Investigator is a person who carries out clinical research, while sponsor is a person who initiates it. The sponsor is responsible for collecting and evaluating the results obtained from the investigator and must submit annual reports to the FDA. The investigator must inform the IRB of all changes in research activity and of all unforeseen problems that pose a risk to humans or others. A contract research organization can assume some or all of the obligations of the sponsor, but the principal investigator is still responsible for the investigation.
Sponsors are required by law to select qualified people to carry out clinical trials. The notification should explain that an investigator who is ineligible to receive test items will not be able to conduct any clinical research that supports a request for research or marketing permission for products regulated by the FDA. If the appropriate Center does not accept an explanation, the investigator will have the opportunity to hold a regulatory hearing under part 16 of this chapter. An investigator who has been determined to be ineligible may be reinstated when the Commissioner determines that adequate assurances have been provided.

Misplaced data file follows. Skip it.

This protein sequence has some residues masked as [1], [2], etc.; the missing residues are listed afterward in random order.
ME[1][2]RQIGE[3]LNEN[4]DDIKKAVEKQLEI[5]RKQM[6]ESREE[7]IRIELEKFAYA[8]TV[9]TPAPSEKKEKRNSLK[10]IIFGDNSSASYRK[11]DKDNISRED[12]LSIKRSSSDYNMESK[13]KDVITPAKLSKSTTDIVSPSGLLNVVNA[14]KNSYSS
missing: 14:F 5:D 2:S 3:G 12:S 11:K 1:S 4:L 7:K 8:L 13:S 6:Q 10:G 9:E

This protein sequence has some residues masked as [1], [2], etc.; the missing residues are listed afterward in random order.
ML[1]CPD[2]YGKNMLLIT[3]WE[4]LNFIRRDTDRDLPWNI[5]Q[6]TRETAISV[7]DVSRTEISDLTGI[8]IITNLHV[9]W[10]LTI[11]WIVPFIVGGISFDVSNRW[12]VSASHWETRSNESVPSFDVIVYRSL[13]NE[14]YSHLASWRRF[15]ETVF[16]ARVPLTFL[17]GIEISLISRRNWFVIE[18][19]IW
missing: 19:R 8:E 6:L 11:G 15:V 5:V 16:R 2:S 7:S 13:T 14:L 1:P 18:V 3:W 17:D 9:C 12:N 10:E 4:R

Following good clinical practice standards for clinical research will result in quality data collection and facilitate the analysis and publication process. To determine if IP oversight is adequate, the FDA evaluates study personnel qualifications, training, participation, and supervision of third parties and contracted research organizations. A private investigator can outsource research tasks to contract research organizations. For phase 2 or 3 investigations, a summary of the study protocol should include an approximation of the number of subjects, clinical uses, characteristics of subjects, type of clinical observations and laboratory tests, estimated duration of study, and case report forms.